Following a district judge’s restraining order, the American Legion Children’s Home in Ponca city has been spared a closure date of Dec. 31—for the time being.
Attorney General Drew Edmondson asked Kay County District Court at the end of November to block closure of the home.
“Shame on the American Legion and especially the home’s board for their callous indifference to the plight of 44 children,” Edmondson said. “That it’s almost Christmas only serves to worsen the impact of this decision. This is not like the American Legion I have for so long admired.”
Bill Alexander, executive director of the home, said the home’s board of directors initially voted to close it on Dec. 31.
“The American Legion has a board of Department Executive Committee men—the governing board of the state American Legion. In Oklahoma, if you’re a DEC member, you’re also a board member of the children’s home,” Alexander said. “The DECs on Oct. 24 voted to close the children’s home without asking or telling the membership (of the American Legion).”
He said some men from Ada’s American Legion post brought gifts up last week and didn’t even know the home was closing.
Alexander said the home has been in operation since 1928 and currently houses 44 children between the ages of 11 and 17.
“All of our kids are sent to us through the state of Oklahoma Department of Human Services,” Alexander said. “They’re all kids who, through no fault of their own, can’t live with their families. Some of them have been abused. Some of them, their families just can’t take care of them for some reason.”
Save the Children’s Home Angels
A group called “Save the Children’s Home Angels” has formed to try to keep the home open.
Amanda Doran, a member of the group, said the reasons the board of directors has given for closing the home don’t make sense.
She said one of the reasons the board decided to close the home is because the home doesn’t house veterans’ kids.
“(The board) said that there are none, but that’s not true. There are seven kids there today who are veterans’ kids. That’s beside the point, in my opinion. Years and years ago, they started taking kids who were in state custody,” Doran said. “When they did that, they changed the mission of the home and the mission statement changed with the approval of the board. That’s not something that was unexpected. That’s not something that nobody knew about.”
She said another reason given for closing the home was a funding crisis.
“That’s not true because once (the home) started taking DHS kids, those kids brought in DHS contract money. Ninety percent of the children’s home’s operating costs comes from DHS money. They also have grants and private fundraising but it doesn’t cost the Oklahoma Department of the American Legion a dime to operate that place,” she said. Doran said the home has obtained over $1 million in grants in the last three years.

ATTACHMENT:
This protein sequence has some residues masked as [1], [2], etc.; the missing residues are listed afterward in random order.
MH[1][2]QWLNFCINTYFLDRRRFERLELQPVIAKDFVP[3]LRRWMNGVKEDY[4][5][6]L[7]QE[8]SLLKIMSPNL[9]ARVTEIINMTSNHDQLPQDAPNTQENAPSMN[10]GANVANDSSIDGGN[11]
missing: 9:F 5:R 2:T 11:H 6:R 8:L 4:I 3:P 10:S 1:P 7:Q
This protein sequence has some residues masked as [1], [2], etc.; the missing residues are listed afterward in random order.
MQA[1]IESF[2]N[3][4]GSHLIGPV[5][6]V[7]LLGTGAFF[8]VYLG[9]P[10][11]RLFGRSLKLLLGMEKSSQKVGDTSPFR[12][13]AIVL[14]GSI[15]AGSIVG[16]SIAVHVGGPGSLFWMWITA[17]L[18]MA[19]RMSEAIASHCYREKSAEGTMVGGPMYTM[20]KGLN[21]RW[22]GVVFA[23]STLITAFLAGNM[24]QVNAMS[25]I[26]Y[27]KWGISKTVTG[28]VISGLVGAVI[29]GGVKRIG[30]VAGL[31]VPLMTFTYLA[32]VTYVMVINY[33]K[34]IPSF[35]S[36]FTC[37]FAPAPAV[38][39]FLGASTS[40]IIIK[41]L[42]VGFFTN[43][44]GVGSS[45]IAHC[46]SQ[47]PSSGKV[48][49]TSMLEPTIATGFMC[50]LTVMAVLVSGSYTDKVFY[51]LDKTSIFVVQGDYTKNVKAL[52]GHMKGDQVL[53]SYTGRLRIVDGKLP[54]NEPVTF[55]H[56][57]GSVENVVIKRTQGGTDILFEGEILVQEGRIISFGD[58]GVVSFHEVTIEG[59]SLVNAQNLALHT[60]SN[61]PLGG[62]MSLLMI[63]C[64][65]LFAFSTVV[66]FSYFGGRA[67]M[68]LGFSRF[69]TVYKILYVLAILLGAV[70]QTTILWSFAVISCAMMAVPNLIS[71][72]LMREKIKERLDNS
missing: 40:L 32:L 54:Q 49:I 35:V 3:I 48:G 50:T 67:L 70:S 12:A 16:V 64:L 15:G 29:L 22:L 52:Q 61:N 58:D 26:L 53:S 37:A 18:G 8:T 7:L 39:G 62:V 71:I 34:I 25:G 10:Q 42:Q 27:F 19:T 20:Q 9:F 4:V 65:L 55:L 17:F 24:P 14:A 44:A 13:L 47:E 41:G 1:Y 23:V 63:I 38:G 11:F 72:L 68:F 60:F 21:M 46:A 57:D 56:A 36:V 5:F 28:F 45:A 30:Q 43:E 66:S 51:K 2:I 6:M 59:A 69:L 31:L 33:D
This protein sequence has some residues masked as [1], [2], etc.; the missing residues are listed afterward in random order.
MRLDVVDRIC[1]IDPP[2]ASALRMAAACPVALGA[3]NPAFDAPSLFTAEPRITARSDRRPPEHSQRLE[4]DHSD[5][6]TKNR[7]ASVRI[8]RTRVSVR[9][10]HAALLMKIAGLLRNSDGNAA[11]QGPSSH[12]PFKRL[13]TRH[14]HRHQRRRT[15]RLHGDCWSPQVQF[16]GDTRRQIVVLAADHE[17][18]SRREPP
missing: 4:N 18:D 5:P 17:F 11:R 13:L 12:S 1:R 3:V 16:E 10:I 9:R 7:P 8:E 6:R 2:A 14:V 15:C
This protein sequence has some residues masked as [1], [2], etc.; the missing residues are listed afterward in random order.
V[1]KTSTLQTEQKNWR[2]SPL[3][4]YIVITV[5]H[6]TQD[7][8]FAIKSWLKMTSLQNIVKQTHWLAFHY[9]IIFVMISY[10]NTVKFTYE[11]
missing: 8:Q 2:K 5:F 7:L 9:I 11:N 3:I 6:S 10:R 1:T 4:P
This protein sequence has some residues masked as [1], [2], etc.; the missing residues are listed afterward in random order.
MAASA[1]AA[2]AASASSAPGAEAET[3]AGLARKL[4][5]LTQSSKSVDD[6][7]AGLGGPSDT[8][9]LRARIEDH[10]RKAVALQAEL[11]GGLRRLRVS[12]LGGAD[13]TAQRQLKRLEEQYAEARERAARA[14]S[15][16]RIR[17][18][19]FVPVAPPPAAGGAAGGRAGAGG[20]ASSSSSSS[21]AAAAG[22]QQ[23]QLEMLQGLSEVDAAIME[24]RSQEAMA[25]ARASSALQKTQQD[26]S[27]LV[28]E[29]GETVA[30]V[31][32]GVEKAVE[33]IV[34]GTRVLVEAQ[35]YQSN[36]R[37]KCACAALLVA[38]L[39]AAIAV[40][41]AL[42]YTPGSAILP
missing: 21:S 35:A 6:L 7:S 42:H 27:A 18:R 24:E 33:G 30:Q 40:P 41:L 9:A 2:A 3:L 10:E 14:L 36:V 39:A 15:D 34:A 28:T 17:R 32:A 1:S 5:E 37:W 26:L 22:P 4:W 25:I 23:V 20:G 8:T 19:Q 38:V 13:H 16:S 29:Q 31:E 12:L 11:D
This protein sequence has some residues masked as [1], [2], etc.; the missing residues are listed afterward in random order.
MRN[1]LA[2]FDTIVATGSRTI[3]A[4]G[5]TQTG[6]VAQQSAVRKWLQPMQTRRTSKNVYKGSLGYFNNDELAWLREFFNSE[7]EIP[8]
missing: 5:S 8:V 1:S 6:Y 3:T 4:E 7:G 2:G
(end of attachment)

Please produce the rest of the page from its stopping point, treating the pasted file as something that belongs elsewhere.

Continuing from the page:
“They ran in the black last year. They were actually able to put a significant amount of money into their endowment at the end of the year last year.”
Allegations of impropriety
Doran said the board did not consult their members over the closure of the home.
“They had a secret meeting on a Sunday afternoon. It was not made public that they were even considering shutting down the home,” she said. “Those of us who wanted to fight this decision were trying to get the American Legion to change their minds. The more we looked into it, the more we saw that they had done it in an illegal way.”
She said the board is subject to the Oklahoma Open Meetings and Open Records Acts and the board meetings have not been held in compliance with that act.
“They didn’t alert the attorney general that they were planning to close a public entity. That was a violation,” she said.
Ada veteran Darrell Bolick said the home’s closure came as a surprise to him.
“I think it’s a disgrace, not only to the children, but to the veterans,” Bolick said.
“(The Attorney General) has filed a temporary restraining order, which prevents the board from taking any further action to close the home until we can have a hearing date with the judge in Kay County,” Doran said. She said the date was initially set for Dec. 14 but was postponed. She said the new hearing date has not been set.
“We feel very confident that there will be a just outcome. If the attorney general is successful in the hearing, the board, as it stands now, will be absolved and a receivership will be put in place,” she said. She said the children’s home will basically become a non-profit organization run by elected board members in the home’s community.
One of a kind
Doran said the home is the only American Legion Children’s Home in the United States and several American Legionnaires have been very supportive of the home.
“It’s something that I, as an (American Legion) auxiliary member have been very proud of. This is certainly uncharacteristic of the American Legion to take an action like this and take it with no thought, whatsoever, as to what’s best for the kids,” she said.
“(The kids) just need a place to live and that’s what we’ve done for 82 years,” Alexander said.
Oklahoma American Legion board of directors could not be reached by press time.